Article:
League leaders said in May that they would reconsider the proposal and possibly change it. This has happened, with the emphasis now on rewarding the team that develops the minority candidate.

Under the new resolution, a copy of which was obtained from the Washington Post, a team that loses a minority candidate hired elsewhere as head coach or GM would receive third-round compensation decisions in the following two drafts. If a team loses minority candidates hired as both head coach and GM (even if from two different teams) it will receive an equalizing selection for the third round in the next three drafts.

A team would be eligible to receive these draft selections if the minority employee has been on the team for at least two years without interruption and if the candidate has not already been the head coach or general manager.

The owners of the 32 teams are due to review the solution during a remote meeting on Tuesday.

The resolution stated that the teams “believe that policies to promote equal opportunities in employment and a diverse and inclusive workforce promote important League interests”. It also stated that the teams “believe it is appropriate to take additional steps to improve the employment and advancement opportunities of minorities and women in key positions, including leadership roles in coaching, staff and football.”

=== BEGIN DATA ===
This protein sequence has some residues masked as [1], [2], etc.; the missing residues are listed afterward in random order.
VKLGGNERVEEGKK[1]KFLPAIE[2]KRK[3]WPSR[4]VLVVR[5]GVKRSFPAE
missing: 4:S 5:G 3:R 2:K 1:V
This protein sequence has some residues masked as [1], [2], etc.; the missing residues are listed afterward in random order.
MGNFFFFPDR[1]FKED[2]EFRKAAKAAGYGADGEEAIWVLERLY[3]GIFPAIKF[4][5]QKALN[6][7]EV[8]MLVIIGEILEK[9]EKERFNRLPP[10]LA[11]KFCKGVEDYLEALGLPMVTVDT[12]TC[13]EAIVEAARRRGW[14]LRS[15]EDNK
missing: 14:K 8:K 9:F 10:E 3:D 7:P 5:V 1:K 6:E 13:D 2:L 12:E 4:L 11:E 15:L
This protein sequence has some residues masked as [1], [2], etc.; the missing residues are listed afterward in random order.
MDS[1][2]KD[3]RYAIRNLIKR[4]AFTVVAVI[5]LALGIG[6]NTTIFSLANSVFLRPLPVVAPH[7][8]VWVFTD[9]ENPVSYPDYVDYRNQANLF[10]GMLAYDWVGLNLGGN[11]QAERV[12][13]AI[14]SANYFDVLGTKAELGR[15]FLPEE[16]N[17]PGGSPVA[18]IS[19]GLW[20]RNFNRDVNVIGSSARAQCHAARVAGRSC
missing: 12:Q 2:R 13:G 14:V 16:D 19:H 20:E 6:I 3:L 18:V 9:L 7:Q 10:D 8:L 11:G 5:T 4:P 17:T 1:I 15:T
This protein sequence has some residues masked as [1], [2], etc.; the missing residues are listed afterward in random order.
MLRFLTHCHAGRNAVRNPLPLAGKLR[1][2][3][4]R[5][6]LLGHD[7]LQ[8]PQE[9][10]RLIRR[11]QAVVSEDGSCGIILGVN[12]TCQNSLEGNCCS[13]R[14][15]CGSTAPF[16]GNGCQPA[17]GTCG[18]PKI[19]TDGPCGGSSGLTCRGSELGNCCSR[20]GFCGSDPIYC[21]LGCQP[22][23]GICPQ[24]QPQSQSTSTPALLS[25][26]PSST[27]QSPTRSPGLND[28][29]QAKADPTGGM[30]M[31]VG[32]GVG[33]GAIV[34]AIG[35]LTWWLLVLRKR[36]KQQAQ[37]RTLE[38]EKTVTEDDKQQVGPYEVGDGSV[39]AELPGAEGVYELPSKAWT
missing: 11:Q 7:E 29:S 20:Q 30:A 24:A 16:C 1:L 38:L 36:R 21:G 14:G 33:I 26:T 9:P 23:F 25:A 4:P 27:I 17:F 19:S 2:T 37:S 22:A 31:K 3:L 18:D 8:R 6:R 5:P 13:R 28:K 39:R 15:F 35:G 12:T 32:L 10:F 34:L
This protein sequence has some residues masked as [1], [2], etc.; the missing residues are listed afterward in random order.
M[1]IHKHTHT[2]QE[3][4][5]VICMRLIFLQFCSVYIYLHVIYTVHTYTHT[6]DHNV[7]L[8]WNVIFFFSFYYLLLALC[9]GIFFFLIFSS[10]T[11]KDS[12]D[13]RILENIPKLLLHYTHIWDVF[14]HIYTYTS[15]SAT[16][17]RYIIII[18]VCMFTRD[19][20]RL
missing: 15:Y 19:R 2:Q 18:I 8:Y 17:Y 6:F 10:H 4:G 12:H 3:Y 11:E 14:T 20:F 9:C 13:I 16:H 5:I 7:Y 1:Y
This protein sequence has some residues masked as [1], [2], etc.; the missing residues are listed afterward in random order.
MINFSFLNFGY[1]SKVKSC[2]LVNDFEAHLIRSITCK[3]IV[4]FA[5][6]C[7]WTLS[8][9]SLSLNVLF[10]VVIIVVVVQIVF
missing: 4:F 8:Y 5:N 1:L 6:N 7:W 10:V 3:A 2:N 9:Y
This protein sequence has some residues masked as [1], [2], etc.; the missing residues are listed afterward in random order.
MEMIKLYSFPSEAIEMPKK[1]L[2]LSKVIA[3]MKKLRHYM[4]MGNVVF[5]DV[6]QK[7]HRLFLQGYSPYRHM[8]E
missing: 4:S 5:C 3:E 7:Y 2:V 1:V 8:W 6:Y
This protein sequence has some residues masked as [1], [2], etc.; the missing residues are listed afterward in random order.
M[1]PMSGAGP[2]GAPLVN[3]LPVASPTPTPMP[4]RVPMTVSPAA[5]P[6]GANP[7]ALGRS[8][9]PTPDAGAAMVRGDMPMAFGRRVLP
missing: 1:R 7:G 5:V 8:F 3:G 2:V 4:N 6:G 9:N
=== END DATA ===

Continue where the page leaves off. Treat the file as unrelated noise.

The proposal, first reported by Football Morning in America’s Peter King, must be ratified by the owners in order to be implemented.

The NFL is taking steps after only one minority head coach was hired last off-season. That was Ron Rivera from the Washington Football Team. No black head coaches were hired. Four of the 32 NFL teams have minority head coaches: Rivera in Washington, Mike Tomlin with the Pittsburgh Steelers, Anthony Lynn with the Los Angeles Chargers, and Brian Flores with the Miami Dolphins. Chris Grier of the Dolphins and Andrew Berry of the Cleveland Browns are the only black general managers in the league.

Under the new proposal, the Carolina Panthers would not have received draft selections for Rivera’s hiring by Washington because they fired him late last season.

When the previous proposal was tabled by the owners in May, Commissioner Roger Goodell said: “We often put forward resolutions because the discussion leads to other ideas that will make it more effective.”

Troy Vincent, executive vice president of football operations for the NFL, said at the time, “There’s no rush to do this. Let’s do this right. “

The NFL and the owners took several steps in May to address diversity hiring. They urged the teams and the league office to consider minority and women candidates for a variety of leadership roles. Each team had to develop a plan for diversity and inclusion. They ratified a plan to improve mobility, especially for minority candidates, that would allow one team not to prevent an assistant coach from interviewing for a coordinator job on another team, or prevent a manager from doing a GM assistant on another Interviewing franchises.

The league also strengthened its Rooney Rule by requiring a team to interview at least two minority candidates from outside the organization for a position as head coach, and formally applying the rule to coordinator positions.

According to the previous draft position proposal, which had not come into effect, a team in the third round draft could have moved up six places by hiring a minority head coach and ten places by hiring a minority general manager would have.